Our latest RSPB group trip was the Lincolnshire Reserves Frampton Marsh and Freiston Shore.

Black-tailed Godwit
Our first destination was Frampton. Before we had even left the car park a flock of a dozen or so Tree Sparrows greeted us as they flew to the feeders by the visitor Centre.
 From the centre around a hundred Black-tailed Godwits fed around the shallow scrapes, along with a few Ruff and a good few Wigeon, Gadwall and Teal. Three Corn Buntingswere a good sighting by the side of the track.
 Walking around to the 360* Hide a flock of 30 plus Twite bathed in the pools.Around 50 Curlews were on the surrounding fields and a large mixed Lapwing/Golden Plover flock flew around. Dunlin, Snipe and a Turnstone made up the wader contingent.
 Some smart drake Pintails and several Shelducks were scattered around.
Brent Geese were everywhere and one flock numbered several hundred. 8 Pinkfeet were brief visitors.


 After lunch we moved on to Freiston, where again several Tree Sparrows met us in the car park.
The Lagoon held much the same as at Frampton, but also 5 or 6 Little Grebe, a lone Oystercatcher, a couple of hundred Feral Pigeons.
Two Barn Owls hunting the far bank were a good sighting as were 3 Whooper Swans that dropped in briefly.
 A walk around the sea bank produced several Little Egrets and a a very distant Peregrine perched on a post out on the salt marsh. 

Saturday, 20 November 2010

Garden Treat

A real surprise in the garden today in the form of a Tree Sparrow.

Now a scarce bird in Buckinghamshire so I feel very privileged

  Surprisingly not my first garden record, the last bird 3 or 4 years ago stayed for 18 months.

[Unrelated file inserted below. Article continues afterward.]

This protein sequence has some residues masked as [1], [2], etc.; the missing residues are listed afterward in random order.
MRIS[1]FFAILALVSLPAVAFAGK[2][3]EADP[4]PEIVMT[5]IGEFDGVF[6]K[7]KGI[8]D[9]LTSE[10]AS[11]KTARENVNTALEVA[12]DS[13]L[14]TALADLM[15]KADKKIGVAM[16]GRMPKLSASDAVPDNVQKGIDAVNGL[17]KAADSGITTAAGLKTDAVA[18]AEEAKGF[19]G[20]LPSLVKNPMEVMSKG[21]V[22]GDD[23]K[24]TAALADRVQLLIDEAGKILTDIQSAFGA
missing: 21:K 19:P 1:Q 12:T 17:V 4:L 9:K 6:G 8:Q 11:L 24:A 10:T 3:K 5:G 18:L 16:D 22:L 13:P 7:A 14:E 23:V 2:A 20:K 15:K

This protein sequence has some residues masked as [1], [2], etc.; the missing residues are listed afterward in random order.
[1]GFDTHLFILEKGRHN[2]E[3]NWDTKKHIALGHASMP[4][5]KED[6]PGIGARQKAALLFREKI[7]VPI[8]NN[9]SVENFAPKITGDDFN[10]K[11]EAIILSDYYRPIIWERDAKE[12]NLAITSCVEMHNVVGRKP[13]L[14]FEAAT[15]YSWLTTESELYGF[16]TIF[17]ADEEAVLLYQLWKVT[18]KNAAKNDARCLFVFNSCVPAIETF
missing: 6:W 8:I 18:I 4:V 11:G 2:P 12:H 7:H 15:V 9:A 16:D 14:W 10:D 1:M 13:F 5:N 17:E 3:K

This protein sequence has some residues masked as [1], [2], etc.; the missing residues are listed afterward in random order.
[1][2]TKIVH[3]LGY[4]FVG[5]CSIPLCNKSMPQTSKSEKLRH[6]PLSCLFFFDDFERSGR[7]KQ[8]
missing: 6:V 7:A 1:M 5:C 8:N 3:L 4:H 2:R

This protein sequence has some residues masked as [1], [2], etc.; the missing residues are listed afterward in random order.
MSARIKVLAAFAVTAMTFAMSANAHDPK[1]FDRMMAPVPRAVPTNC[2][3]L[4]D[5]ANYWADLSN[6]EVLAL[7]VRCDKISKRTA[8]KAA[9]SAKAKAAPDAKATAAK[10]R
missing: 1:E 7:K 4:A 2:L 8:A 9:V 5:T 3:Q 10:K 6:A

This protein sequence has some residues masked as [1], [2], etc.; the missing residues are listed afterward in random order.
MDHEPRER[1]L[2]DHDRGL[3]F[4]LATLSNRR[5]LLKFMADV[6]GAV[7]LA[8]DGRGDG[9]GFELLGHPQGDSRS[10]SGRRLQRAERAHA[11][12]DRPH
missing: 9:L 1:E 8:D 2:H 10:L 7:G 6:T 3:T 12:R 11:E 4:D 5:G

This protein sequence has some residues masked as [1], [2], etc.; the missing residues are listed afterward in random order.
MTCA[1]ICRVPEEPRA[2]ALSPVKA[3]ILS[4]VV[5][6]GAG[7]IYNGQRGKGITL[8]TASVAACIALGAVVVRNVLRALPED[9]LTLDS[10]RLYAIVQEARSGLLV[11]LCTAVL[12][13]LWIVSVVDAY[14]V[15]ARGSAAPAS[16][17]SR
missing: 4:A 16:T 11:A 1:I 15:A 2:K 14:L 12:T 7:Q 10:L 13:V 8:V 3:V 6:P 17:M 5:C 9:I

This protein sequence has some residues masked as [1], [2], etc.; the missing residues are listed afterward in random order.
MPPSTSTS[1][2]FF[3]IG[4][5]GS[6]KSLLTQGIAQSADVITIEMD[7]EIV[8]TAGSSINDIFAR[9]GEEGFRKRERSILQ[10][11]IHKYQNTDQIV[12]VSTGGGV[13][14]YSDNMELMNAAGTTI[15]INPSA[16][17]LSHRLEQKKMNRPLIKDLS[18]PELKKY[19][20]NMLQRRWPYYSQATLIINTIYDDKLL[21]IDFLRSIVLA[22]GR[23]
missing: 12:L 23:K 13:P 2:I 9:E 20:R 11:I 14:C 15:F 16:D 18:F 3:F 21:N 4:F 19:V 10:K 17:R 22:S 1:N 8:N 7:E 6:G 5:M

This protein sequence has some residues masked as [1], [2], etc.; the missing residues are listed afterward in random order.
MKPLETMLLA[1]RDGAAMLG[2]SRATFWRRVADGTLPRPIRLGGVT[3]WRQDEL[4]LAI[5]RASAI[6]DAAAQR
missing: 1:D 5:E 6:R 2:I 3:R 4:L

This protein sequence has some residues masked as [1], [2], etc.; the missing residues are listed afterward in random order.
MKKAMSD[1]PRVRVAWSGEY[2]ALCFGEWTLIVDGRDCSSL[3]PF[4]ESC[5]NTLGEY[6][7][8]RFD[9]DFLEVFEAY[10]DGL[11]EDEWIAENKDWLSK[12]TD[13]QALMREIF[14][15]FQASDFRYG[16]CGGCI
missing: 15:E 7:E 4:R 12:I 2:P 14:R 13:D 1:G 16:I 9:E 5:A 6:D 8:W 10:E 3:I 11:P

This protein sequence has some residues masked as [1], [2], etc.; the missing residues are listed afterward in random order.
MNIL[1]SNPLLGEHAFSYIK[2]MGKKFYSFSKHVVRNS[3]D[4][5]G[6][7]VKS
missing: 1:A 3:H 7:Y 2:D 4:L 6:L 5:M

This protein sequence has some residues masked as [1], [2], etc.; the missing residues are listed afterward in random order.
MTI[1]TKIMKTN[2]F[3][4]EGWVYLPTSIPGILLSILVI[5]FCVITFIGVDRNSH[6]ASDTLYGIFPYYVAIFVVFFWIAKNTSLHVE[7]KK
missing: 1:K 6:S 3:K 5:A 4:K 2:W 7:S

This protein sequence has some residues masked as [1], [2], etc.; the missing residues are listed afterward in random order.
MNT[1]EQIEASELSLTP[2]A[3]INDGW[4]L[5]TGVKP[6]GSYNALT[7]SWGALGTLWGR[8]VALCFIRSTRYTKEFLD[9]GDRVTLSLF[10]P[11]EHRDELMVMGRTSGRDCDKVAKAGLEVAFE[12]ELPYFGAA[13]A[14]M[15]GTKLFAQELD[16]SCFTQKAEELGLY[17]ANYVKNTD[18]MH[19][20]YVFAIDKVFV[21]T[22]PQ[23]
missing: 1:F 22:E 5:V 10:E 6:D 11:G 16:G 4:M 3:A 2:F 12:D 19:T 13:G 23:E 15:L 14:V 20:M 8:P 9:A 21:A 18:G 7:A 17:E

Friday, 19 November 2010

A pleasant lunchtime in the Brickhills

 With all the reports of large numbers of Redpolls including several Mealies being seen nearby in Bedfordshire, I spent my lunchtime at Bow Brickhill to see if I could locate any of my own.
It really was a nice place to be with the bright sunshine on the carpet of still colourful fallen leaves.
The birds were quite noisy and Nuthatch, Great-spotted Woodpecker and Chaffinches could be heard. Siskins were plentiful as they flew over and several could be seen feeding in Silver Birch  trees.
 Every now and then a Tit flock was encountered and these were scanned to find Great, Blue, Coal and Long-tailed, also a few Goldcrests and on one occasion a lone Lesser Redpoll.
 A large flock of small finches that flew over were suspected of being Redpolls, but they were silent so I couldn't be sure. I think I will have to come back when I have a bit more time.

Sunday, 14 November 2010

Fourth Time Lucky

 I had planned to check out Gayhurst Quarry this morning, but woke to find quite a dense fog so a change of plan was required.
 I decided to have another try for the Bearded Tits at Walton. Today I was not pushed for time so planned to stick it out as long as it took to see them.
 Arriving at 7:30ish I planted myself at the end of the boardwalk and decided to make a list of all the birds seen while I waited.
Mallard and Moorhen flew off as I walked down and  Great, Blue and Long-tailed Tit,Blackbird, Mistle Thrush, Fieldfare, Robin and Starling were seen. Corvids were represented by Carrion Crow, Jackdaw, Magpie and Jay. Woodpigeons were plentiful and a constant stream of Lesser-black backed , Herring and Black-headed Gulls leaving their overnight roost at Willen passed over. 2 or 3 Water Rails squealed from deep cover and a Cormorant passed by. A flock of 5 Siskins became 12 and then finally 22, Thirty Goldfinches and a few Chaffinch were present.
 An hour had passed very quickly with no sight or sound of the 'quarry birds', so I was pleased when extra help arrived in the form of Kenny Kramer.
 Half an hour later we were delighted to finally hear the 'pinging' of a group of Bearded Tits not too far off into the reeds. It took us a while to actually see them, but it seemed  once I had it was as though they thought 'Oh well he's finally seen us we better put on a decent show' and for the next 15 minutes or so all 4 ( 2 male, 2 female) birds flew around the reeds, perched up in the nearby saplings and flew above the reedbed. At one point 3 of them flew off to the other side, but the remaining female called them back to us.
 A very welcome Bucks tick for me and a 'Lifer' for Kenny.

Friday, 12 November 2010

Another episode of the Waltons

I finally got back to Walton Lakes today to see if I could see the Bearded Tits that were still present and been seen by the world and his wife since Paul had found them last week.